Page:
The hon. Lady continues to be a loud voice for those who are immunosuppressed, and I commend her for that. As she is aware, Evusheld was awarded conditional marketing authorisation by the Medicines and Healthcare products Regulatory Agency, which outlined some remaining questions, including about the amount of protection and the dose needed. My Department has been conducting an assessment of Evusheld, looking at the data available and the options for the NHS. We have asked clinicians to look at what we can do for future patient cohorts; we are considering their advice and will update the House shortly.
One of the great privileges of the three years that I spent at the Department of Health and Social Care was seeing at first hand the amazing work of our NHS workforce; I put on record once again my gratitude to them. Growing that workforce is vital to meeting the future health needs of our population, so will my right hon. Friend the Secretary of State, whom I welcome to his post, reconfirm the Government’s commitment to the target of 50,000 more nurses, and update the House on progress towards that target?
May I take the opportunity to thank my hon. Friend for his service as Minister of State? I think he was one of the longest-serving Ministers in that role; in fact, I think he took over from me, or shortly after me. He carried out the role with great distinction, as I am sure the whole House recognises.
I am very happy to reconfirm our commitment. I think the number is at about a third of a million, and great progress is being made. That enlarged measure is down to my hon. Friend’s work as Minister of State.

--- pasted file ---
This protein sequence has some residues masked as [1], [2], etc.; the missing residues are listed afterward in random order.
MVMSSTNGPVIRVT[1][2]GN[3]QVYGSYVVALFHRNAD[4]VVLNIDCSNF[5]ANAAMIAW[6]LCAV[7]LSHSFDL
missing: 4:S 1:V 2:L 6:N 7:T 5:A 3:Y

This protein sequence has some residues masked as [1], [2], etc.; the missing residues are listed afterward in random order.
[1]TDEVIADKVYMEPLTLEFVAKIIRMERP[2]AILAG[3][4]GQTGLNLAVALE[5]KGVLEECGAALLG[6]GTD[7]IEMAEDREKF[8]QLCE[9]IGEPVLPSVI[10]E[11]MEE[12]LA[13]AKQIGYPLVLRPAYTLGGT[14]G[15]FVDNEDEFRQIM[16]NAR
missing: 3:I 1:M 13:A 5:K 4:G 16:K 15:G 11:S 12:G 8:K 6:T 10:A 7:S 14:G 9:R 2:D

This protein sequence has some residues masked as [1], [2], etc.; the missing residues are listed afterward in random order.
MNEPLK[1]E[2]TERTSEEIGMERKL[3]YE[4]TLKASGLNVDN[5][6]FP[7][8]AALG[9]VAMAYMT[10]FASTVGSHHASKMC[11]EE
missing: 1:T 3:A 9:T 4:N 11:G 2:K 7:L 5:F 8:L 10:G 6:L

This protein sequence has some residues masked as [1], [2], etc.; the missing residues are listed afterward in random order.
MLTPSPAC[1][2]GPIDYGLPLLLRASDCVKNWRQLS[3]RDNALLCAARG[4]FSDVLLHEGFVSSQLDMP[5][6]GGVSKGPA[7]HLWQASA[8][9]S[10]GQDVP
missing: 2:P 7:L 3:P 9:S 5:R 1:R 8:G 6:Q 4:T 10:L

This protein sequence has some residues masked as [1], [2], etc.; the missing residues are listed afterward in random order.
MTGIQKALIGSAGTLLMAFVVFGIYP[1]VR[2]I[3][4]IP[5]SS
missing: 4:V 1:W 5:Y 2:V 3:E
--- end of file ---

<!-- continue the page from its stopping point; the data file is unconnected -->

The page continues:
I wrote to the Secretary of State’s immediate predecessor on 16 May and followed that letter with one to the Prime Minister about the case of a young man in my constituency, Elliott Simpson. Sadly, I have not had a response. Elliott was misdiagnosed with a water wart in a telephone consultation with a GP. When Elliott finally got to see someone face to face, he had late-stage skin cancer. National Institute for Health and Care Excellence guidelines do not currently allow him to receive the necessary life-saving treatment. Will the Secretary of State meet me and Elliott’s family to discuss what can be done to get this young man the treatment that he desperately needs?
I am very sorry, as I am sure the whole House is, to hear of the circumstances that the hon. Lady sets out. I am happy to look at the case, as I said to her ahead of this sitting, when I discovered that she had written to my predecessor. As I also flagged earlier, the number of face-to-face appointments is increasing. Telephone consultations are not a new thing; they have been around for a long time and are an important part of the mix—indeed, some patients prefer the flexibility that they offer. But of course I am happy to meet the hon. Lady in due course.